How and why I built RESTful Web API for Autotask

Published Jan 22, 2018Last updated Feb 22, 2018
How and why I built RESTful Web API for Autotask

About me

I am a web developer who uses Microsoft stack mainly for server-side constructs.

The problem I wanted to solve

Autotask has a great API, but it is based on SOAP which means if it is to be used by client-side frameworks such as JavaScript/jQuery, there would be a need to wrap the API into something RESTful. One of my customers insisted to work with a custom, commercial HTML5 admin template for his customer portal (meant for his customers). I advised against it for security and ease of development reasons. I am sure you already know that plain HTML5 websites are OK, but not web applications because web apps need security more than plain websites. This is because users tend to interact, create content on the web apps more and authentication scenarios are stricter. This demands for a secure web app template such as that with ASP.NET or ASP.NET MVC. His insistence on using HTML5 propelled me to wrap Autotask SOAP API into ASP.NET Web API which is RESTful and can be invoked from JQuery/JS.

What is RESTful Web API for Autotask?

An ASP.NET Web API

Tech stack

ASP.NET Web API v2.2
C#
Swagger

The process of building RESTful Web API for Autotask

Started wrapping calls to SOAP API under the Web API.
One API controller class per Autotask entity
Some extra controllers for joins and stuff
Basic Auth (Autotask supports only Basic Auth (e.g. 'Basic xxxx' in the Auth header at the moment ). You may see it working at this link.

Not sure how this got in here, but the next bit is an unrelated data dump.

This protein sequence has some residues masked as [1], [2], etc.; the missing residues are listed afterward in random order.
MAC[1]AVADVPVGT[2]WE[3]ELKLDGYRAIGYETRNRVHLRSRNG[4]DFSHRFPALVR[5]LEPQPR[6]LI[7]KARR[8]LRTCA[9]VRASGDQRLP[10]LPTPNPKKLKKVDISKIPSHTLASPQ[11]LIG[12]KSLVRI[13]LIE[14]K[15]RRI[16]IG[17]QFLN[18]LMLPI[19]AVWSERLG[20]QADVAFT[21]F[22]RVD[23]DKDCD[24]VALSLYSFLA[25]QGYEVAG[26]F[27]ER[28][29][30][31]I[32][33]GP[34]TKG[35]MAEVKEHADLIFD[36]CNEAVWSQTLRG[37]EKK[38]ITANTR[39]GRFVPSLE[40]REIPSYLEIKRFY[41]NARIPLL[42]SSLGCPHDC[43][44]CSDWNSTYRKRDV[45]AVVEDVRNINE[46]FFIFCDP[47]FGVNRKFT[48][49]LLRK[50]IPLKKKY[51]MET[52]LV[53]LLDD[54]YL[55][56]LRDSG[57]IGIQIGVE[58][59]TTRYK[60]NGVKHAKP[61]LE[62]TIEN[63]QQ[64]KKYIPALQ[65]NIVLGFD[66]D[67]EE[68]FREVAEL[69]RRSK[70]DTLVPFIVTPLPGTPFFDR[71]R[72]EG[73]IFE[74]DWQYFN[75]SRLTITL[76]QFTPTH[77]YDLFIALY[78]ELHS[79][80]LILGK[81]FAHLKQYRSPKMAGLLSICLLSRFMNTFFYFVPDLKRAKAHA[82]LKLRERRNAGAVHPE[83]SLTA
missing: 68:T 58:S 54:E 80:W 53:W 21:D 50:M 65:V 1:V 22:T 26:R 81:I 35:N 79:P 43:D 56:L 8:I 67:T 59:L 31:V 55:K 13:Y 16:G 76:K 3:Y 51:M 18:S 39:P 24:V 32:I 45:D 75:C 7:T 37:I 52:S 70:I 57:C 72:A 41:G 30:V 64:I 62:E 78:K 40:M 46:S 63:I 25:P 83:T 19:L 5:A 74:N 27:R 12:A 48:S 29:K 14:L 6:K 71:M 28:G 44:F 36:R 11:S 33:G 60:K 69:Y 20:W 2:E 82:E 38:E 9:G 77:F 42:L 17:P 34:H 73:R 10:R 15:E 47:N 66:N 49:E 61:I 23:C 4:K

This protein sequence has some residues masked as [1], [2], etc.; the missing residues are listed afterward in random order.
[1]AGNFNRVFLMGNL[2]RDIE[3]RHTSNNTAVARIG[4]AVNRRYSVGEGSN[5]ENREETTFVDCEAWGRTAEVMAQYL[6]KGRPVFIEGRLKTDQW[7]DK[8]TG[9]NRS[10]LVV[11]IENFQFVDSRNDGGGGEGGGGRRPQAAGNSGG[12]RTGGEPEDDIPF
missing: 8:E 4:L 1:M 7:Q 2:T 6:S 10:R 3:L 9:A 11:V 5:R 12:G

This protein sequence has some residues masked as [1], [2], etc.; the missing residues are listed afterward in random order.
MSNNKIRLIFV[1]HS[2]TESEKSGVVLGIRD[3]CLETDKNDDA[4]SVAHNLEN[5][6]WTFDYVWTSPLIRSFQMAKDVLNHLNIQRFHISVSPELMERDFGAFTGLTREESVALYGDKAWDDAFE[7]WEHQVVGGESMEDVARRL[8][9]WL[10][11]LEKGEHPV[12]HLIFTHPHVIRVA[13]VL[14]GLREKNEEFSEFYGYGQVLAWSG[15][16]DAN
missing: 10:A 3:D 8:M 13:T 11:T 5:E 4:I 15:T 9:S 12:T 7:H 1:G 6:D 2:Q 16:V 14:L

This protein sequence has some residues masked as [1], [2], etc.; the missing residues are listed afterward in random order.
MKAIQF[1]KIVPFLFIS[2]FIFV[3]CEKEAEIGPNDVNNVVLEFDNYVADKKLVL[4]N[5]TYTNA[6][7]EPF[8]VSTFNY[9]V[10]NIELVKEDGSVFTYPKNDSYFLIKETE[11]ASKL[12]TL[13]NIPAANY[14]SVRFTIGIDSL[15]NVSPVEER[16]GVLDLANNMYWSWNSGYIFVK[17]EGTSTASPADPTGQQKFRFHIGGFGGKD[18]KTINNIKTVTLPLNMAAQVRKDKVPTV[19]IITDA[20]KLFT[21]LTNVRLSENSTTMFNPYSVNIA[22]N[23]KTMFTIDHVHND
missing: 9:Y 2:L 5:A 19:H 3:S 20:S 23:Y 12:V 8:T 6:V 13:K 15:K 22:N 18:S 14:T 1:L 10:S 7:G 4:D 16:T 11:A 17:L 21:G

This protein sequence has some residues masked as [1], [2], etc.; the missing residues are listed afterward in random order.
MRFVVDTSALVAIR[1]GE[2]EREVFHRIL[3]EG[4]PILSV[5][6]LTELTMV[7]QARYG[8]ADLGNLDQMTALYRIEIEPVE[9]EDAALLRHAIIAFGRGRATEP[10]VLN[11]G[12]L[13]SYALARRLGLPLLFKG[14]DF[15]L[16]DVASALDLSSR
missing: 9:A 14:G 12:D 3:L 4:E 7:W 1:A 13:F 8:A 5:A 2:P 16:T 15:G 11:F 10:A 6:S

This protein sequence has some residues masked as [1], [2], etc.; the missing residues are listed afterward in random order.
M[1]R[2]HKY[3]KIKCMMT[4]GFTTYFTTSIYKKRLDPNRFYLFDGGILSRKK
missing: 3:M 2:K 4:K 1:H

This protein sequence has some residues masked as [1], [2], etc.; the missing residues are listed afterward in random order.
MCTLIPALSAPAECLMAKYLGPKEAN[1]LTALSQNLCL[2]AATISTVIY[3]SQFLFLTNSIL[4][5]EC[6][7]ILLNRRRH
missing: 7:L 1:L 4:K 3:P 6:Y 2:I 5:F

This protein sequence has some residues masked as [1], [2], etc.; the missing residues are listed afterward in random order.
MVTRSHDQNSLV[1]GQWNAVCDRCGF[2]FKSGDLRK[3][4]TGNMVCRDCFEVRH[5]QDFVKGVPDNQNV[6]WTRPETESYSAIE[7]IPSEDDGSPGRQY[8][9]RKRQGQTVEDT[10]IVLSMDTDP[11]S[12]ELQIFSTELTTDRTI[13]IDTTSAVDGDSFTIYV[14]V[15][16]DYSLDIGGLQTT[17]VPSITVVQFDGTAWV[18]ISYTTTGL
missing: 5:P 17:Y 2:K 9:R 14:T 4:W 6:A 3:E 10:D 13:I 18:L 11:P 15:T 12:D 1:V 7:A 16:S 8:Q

Challenges I faced

Initial challenge was to understand how the authentication works. The Autotask Sample API code used obviously a SOAP proxy in C# and hence the authentication was under wraps. However, I figured out that it is nothing but Basic Auth by using Postman app. After that, it was quite simple.

Key learnings

I love things like making stuff work with each other. Interconnectivity using API, Webhooks, Zaps and mashups. I love web app frontend side (HTML5, JS/jQuery and CSS) as well, but it is highly preferential and subjective. Some people love web pages which look busy with a lot of ads and some people like slick pages (like Zapier, Codementor.io, PayPal and Twitter). That's why I prefer server-side.

Tips and advice

Always target microservices architecture even when you begin.
Always target RESTful services and APIs for easy promotion and collaboration. (see Google APIs, GitHub APIs, Yelp API, PayPal APIs, Authorize.NET APIs, Stripe APIs, and so many more).
Always target for stuff that will still be working for at least next 5 years. No one has seen beyond 5 years in this industry. Hope you all agree with me.

Final thoughts and next steps

I have already started building a Zapier App for Autotask (currently their own Zapier app has only two triggers like New Contact and New account, but no actions and searches). I have added four actions (create Task, Ticket, Account and contact) and two searches (account and contact). I am planning to add more actons, and searches. I am not planning to do anything on triggers though because Autotask's own triggers will suffice when they add more. If you would like to try this Zapier app and see it working, please let me know. This is a real Zapier app (currently private), but I can promote it slowly by sharing the info with community and Autotask dev team as well.

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